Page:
Step 29: This should leave you with only the black shapes that are going to make up our compass brush. You can place an object below the lines to make sure that the background is coming through. Also make sure that your color is set to CMYK with the K set all the way up to 100%.
Step 30: Now we are going to make some brushes. Select your lines and drag them over to the brush panel (F5). You will get a pop up window to select the brush type. Select Pattern Brush and click OK. Change the colorization method to Tints and click OK.
Step 31: We are going to make a second brush. Select your lines and ungroup them (Object > Ungroup). In the Align panel, select “Vertical Align Bottom”. Create another pattern brush like you did in Step 30.
Step 32: Draw out a circle over top of your text design and apply one of the brushes to it. You can see the difference between the two brushes here. Try both brushes and see which one fits best with your design. For our example, I am using the bottom aligned (#2) brush.
Step 33: The first thing I want to do is adjust the brush so that I have a smaller number of points. Since I want the compass theme to stick out, I will adjust so that I only have 4 of the largest points. To do this, double click on the brush in the brush palette so that you can make adjustments to the brush options. First I change the “Fit” to “Add space to fit”, and then I increase the scale of the brush to 110%. Click OK when you are happy with the results. You will get a pop up that asks what you want to do with the changes, click on “Apply to Strokes”.
Step 34: I rotated my circle shape so that the “East” and “West” points line up with my main text. Once you are happy with the layout, expand your brushes shape (Object > Expand Appearance). Now we can clean up the bits that are overlapping our text.
Step 35: Now, you can use whatever method you would like to clean up the overlapping areas, but I am going to show you a way to make it a little faster. First, make sure that you separate your text from the compass shape. The text layer should be above the compass layer. We are going to make a copy of the text layer and place it between the original text and compass design layer.
Select the text in the copied layer and expand everything. With all of the expanded text still selected click on “Unite” in the Pathfinder Panel. Then go to Object > Path > Offset Path. The offset size will depend on the size of your art, but we are using 4pt and a “Bevel” join. You can click on the preview to see how large it is going to be. Hit OK when you are happy.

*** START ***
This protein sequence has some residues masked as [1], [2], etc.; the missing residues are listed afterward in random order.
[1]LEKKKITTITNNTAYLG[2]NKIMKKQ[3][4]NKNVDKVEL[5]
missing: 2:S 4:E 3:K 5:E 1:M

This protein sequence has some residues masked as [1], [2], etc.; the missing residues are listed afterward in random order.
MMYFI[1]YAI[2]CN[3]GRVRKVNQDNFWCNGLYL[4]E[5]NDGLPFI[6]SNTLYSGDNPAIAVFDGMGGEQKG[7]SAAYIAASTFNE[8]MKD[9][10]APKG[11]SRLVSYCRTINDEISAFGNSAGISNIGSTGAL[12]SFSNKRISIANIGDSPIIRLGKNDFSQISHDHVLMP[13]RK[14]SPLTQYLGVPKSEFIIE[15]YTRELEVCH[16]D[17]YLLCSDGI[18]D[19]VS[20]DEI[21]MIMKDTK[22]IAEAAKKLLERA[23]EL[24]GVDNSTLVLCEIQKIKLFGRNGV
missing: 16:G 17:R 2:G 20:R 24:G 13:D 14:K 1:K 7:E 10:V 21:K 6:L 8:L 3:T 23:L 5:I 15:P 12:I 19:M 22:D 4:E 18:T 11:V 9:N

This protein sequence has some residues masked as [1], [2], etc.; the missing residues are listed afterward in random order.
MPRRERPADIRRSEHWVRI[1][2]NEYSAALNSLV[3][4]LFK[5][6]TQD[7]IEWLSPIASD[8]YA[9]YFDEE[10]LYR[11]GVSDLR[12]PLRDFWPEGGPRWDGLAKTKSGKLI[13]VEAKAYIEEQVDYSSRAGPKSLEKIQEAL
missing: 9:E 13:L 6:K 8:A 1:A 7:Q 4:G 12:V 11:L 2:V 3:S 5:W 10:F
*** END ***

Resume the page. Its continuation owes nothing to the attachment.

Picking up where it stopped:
Step 36: After you hit OK, you can change the color to white to see what it will look like. If you aren’t happy with the way it looks, undo (ctrl + z ) the offset and adjust the size. If you are happy with it, we are going to now prepare the offset to use as a sort of stencil to cut the compass shape. Select all of the newly offset shapes. In the Pathfinder Panel, you are going to first click “Unite”, then “Trim” then “Unite” again. This will remove all the overlapping shapes as well as the areas inside the letters. If this process changes the color of your shape, change it back to white.
Step 37: Make a copy of your compass shape and paste it behind your white “stencil” shape. With both the compass and stencil shape selected, click on “Trim” in the Pathfinder Panel. This will remove any of the compass that lies behind the white stencil shape.
Step 38: Double click on any part of the white area to enter Isolation mode on this object. Select one of the white shapes then go to Select > Same > Fill color. This will select all of the white areas. Delete all the white objects. I drew out a rectangle behind everything so you can see we have no white areas here.
Step 39: Zoom in and double click the compass shape and delete any stray bits that don’t look right to clean it up. You can also use the knife tool to cut away some of the larger shapes.
Step 40: Finally, I make a few final adjustments and added the colors (background #DCD5C8, design #52463F). Sprinkle a little grunge texture over top and we are done!
Here is the final illustration!